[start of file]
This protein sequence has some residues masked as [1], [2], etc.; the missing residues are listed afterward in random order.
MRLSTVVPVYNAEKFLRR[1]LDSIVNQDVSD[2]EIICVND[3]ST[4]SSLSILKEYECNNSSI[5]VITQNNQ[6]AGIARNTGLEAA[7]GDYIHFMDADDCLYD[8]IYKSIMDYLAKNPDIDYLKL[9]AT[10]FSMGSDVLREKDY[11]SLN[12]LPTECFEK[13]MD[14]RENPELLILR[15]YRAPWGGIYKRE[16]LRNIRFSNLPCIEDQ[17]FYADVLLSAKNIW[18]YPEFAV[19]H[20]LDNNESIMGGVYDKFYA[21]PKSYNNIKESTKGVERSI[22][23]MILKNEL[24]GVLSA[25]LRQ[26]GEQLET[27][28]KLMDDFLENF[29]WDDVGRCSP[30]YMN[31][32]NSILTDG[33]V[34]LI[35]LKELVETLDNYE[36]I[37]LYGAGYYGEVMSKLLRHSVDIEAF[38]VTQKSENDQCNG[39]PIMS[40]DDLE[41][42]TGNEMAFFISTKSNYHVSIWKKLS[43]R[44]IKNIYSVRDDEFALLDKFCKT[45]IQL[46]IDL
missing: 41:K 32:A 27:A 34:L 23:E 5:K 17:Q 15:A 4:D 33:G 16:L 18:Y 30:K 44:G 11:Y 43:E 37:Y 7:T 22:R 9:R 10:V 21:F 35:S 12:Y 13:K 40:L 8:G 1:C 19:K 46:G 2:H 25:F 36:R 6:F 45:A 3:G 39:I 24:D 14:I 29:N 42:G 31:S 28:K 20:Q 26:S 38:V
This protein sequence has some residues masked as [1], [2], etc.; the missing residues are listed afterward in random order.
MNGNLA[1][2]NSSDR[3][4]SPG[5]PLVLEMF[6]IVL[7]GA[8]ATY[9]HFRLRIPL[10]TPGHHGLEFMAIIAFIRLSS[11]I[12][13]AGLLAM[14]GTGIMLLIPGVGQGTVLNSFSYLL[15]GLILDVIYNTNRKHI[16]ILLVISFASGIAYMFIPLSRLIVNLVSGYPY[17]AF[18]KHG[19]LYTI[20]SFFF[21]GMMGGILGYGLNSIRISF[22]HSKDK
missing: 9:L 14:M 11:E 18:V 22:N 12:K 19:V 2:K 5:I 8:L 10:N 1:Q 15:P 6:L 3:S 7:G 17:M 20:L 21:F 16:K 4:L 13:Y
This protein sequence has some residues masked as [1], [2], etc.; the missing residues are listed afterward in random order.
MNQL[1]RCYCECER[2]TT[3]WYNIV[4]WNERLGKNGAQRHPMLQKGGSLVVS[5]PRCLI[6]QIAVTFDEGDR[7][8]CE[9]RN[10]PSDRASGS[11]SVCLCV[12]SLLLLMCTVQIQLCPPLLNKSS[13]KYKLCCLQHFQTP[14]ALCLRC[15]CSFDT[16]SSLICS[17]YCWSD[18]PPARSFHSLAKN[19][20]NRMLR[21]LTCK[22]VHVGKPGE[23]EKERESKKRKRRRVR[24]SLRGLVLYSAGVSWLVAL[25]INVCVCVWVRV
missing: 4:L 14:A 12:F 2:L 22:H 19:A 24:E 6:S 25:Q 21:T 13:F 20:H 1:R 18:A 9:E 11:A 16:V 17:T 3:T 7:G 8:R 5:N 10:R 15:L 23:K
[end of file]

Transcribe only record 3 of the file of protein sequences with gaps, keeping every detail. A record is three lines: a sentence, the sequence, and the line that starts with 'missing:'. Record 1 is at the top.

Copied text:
This protein sequence has some residues masked as [1], [2], etc.; the missing residues are listed afterward in random order.
MNQL[1]RCYCECER[2]TT[3]WYNIV[4]WNERLGKNGAQRHPMLQKGGSLVVS[5]PRCLI[6]QIAVTFDEGDR[7][8]CE[9]RN[10]PSDRASGS[11]SVCLCV[12]SLLLLMCTVQIQLCPPLLNKSS[13]KYKLCCLQHFQTP[14]ALCLRC[15]CSFDT[16]SSLICS[17]YCWSD[18]PPARSFHSLAKN[19][20]NRMLR[21]LTCK[22]VHVGKPGE[23]EKERESKKRKRRRVR[24]SLRGLVLYSAGVSWLVAL[25]INVCVCVWVRV
missing: 4:L 14:A 12:F 2:L 22:H 19:A 24:E 6:S 25:Q 21:T 13:F 20:H 1:R 18:A 9:E 11:A 16:V 17:T 3:T 7:G 8:R 5:N 10:R 15:L 23:K